Anglo-Saxon names to come from Britain, Edgewithy is one of the most ancient. The name is a result of the original family having lived in the parish of Edgeworth, Gloucestershire, and/or at Edgworth in Lancashire.
Early Origins of the Edgewithy family
hundred of Salford, Lancashire. It comprises 2960 acres of pasture and moor and dates back to 1212 when it was listed as Eggewrthe. The name probably means "enclosure on an edge or hillside" from the Old English "ecg" + "worth." CITATION[CLOSE]
Mills, A.D., Dictionary of English Place-Names. Oxford: Oxford University Press, 1991. Print. (ISBN 0-19-869156-4) Edgeworth is a small village and civil parish in Gloucestershire that had only 149 inhabitants as of 1848. Edgeworth, later called Edgeware was a village in Middlesex that was the original homestead of Roger Edgeworth, the Elizabethan monk whose family emigrated to Ireland. CITATION[CLOSE]
Burke, John Esq. A Genealogical and Heraldic History of The Landed Gentry; or Commoners of Great Britian and Ireland. London: Henry Colburn Publisher, 13, Great Marlborough Street, 1837, Print.
Early History of the Edgewithy family
Another 213 words (15 lines of text) covering the years 1280, 1583, 1646, 1583, 1593, 1619 and 1641 are included under the topic Early Edgewithy History in all our PDF Extended History products and printed products wherever possible.
Edgewithy Spelling Variations
spelling variations in names were a common occurrence. The language was changing, incorporating pieces of other languages, and the spelling of names changed with it. Edgewithy has been spelled many different ways, including Edgeworth, Edgworth, Edgeware, Edgeworthe and others.
Early Notables of the Edgewithy family (pre 1700)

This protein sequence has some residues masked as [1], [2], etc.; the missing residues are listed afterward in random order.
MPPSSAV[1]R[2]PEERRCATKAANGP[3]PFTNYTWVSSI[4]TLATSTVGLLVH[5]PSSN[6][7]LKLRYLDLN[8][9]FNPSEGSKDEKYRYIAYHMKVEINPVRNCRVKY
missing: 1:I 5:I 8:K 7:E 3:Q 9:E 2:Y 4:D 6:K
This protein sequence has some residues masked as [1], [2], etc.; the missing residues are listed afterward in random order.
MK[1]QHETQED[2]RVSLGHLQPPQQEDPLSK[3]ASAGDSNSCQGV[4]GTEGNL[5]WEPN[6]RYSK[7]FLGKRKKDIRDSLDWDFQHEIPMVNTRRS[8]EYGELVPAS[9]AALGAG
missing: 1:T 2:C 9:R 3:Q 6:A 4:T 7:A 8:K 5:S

Another 19 words (1 lines of text) are included under the topic Early Edgewithy Notables in all our PDF Extended History products and printed products wherever possible.
Migration of the Edgewithy family to Ireland
Some of the Edgewithy family moved to Ireland, but this topic is not covered in this excerpt.
Another 315 words (22 lines of text) about their life in Ireland is included in all our PDF Extended History products and printed products wherever possible.
Migration of the Edgewithy family to the New World and Oceana
Thousands of English families in this era began to emigrate the New World in search of land and freedom from religious and political persecution. Although the passage was expensive and the ships were dark, crowded, and unsafe, those who made the voyage safely were rewarded with opportunities unavailable to them in their homeland. Research into passenger and immigration lists has revealed some of the very first Edgewithys to arrive in North America: John Edgeworth who arrived in Philadelphia, Pennsylvania in 1786; followed by George and Robert Edgeworth in 1868.
The Edgewithy Motto
The motto was originally a war cry or slogan. Mottoes first began to be shown with arms in the 14th and 15th centuries, but were not in general use until the 17th century. Thus the oldest coats of arms generally do not include a motto. Mottoes seldom form part of the grant of arms: Under most heraldic authorities, a motto is an optional component of the coat of arms, and can be added to or changed at will; many families have chosen not to display a motto.
Motto: Constans contraria spernit
Motto Translation: The resolute man despises difficulties.
Edgewithy Family Crest Products